This is the latest in Meg Tuite’s Exquisite Quartet. To go to the column page, please click here.
Gregory found Match.com, then Cheryl. He got drunk one night on a sweaty, old bottle of Galliano his mother used to drink mixed with Sprite. His yellow, sticky fingers coated the computer keys as he filled in his application of bullshit and snapped a tough looking black and white grimace of a photo to go with it. When Cheryl’s cherub-like face shot up on the screen, Gregory thought of desolate landscapes. Her fear-ridden eyes and half-smile reeked of dejected empty space. He called her up that night and they talked for over an hour. She actually laughed at his jokes. She had a breathy voice that he fell in love with. They had a mutual reverence for The Flintstones and Nutella for breakfast. It was amazing how much they had to talk about. They met at a Sport’s bar the next night. Cheryl was rounded and spongy like a comfortable couch and they drank and laughed all night. She invited Gregory home and they had fumbling, what-the-hell-are-we-doing kind of sex, but that was enough to hook Gregory.
He became addicted to Match.com. After a week with Cheryl, he met Debbie. She hated sports, loved movies, and sex with her was like a turbulent capsizing. Gregory never came back to his apartment with all his clothes on. Then he found Calista. She spoke Spanish, had two, coiffed poodles, liked Reality TV, shopping at the mall and had a fondness for blowjobs. Myla came a few months later. She loved to swear, suck down beer out of the can and fight. She worked the break-up/make-up motif with gusto. Gregory got slapped around quite a bit and enjoyed it.
The one thing Gregory refused to do was give up any of his girls. He now had a four- woman posse and not one of them knew about the other. Part of the Match.com enchantment was in the lying and juggling act. Gregory followed certain rules that kept the balls in motion. He never answered his cell phone when out with any of the girls. They never stayed over at his apartment; he relayed that he had a roommate who was agoraphobic and hostile especially toward women. They all thought he worked two jobs, when he barely had one. He was given a cut of the money from the sale of his mother’s house after she died which enabled him to buy his condo. He babysat for his sister’s kids twice a week and stole money out of his sister’s stash he’d found in a canister in her kitchen. Until that hellish day of all days arrived. The one day of the year when so much was expected and just one Gregory to go around. Fucking Valentine’s Day!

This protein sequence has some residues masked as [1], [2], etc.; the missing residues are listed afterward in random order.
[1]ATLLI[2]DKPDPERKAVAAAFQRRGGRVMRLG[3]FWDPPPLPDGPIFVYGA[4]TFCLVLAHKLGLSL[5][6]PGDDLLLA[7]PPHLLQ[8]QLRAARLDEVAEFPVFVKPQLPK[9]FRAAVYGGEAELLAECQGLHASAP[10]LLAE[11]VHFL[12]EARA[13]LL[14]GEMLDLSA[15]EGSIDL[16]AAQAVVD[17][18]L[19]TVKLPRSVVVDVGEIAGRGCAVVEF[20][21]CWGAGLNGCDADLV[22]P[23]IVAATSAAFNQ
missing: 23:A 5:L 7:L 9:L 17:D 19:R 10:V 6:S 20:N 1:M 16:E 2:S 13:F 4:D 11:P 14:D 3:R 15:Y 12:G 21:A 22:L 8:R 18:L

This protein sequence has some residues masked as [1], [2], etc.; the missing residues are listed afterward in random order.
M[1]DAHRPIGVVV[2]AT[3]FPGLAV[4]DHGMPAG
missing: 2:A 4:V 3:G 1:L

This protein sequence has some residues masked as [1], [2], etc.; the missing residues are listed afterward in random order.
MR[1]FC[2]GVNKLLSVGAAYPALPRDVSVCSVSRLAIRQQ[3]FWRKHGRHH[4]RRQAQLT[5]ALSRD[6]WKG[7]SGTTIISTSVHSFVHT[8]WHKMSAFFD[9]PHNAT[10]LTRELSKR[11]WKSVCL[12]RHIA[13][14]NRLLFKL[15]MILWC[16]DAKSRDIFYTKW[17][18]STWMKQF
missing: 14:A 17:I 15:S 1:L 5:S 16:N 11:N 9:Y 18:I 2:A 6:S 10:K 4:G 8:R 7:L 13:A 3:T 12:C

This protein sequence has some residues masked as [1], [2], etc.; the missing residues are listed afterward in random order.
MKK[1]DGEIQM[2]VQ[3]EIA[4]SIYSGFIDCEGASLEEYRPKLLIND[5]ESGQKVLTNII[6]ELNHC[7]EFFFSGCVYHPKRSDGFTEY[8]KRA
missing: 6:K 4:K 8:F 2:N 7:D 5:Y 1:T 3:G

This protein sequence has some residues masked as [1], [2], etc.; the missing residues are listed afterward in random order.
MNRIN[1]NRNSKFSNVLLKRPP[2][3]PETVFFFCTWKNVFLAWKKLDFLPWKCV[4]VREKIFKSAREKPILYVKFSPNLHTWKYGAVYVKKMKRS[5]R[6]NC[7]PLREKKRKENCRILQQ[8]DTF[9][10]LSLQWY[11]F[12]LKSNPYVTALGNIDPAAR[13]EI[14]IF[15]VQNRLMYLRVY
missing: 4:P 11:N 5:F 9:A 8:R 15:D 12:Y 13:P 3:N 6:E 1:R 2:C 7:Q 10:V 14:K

That night he had dreamt of his mother. It was a dream that he’d have carried to his therapist like a raw, precious egg if he’d had a therapist, and the dream made him wish he had one. In the dream, he sat in the kitchen of his mother’s house at the table in his usual place. He could hear her handling pots and pans, her occasional sigh. Sitting there filled his heart with a sadness and also with a long missed feeling of comfort; until he realized that the chair and the table were much too small for him: it was a child’s chair and he could barely fit his long legs under the table. He was worried that his mother might scold him for being so large and for not wearing pants. Gregory felt his manhood press against his belly while he was crouching uncomfortably, not daring to move.
Then he noticed there were four more chairs at the table. Grownup chairs. His four girlfriends sat in them looking down at him. Each of them wore a large gingerbread heart around her neck. He wondered if they knew that he was naked or if they cared that he had a kid-sized chair. “Hello there, pretty ones,” he said wanting to sound casual, wishing to buy himself some time to think. But his talking sounded as if he were barking. And, worst of all he began to drool like a Doberman. The saliva was flowing from the corners of his mouth onto his thighs and from there down to his balls where it gathered making him feel as if he sat in his own feces. He looked up at the women’s faces but they all looked like his mother, who he could still hear behind him, which was confusing. He wished he could get up and out of this chair, but then he’d stand with his tackle hanging out in the middle of his mother’s kitchen in front of the four women. He was freed from any further thoughts by a scream that quickly turned into the ringing of his alarm clock as he awoke wet from sweat. He first put his hand down his belly to check if he was dry down there. As a boy, he had wet his bed. Something else he wasn’t going to tell any women in this life, like ever.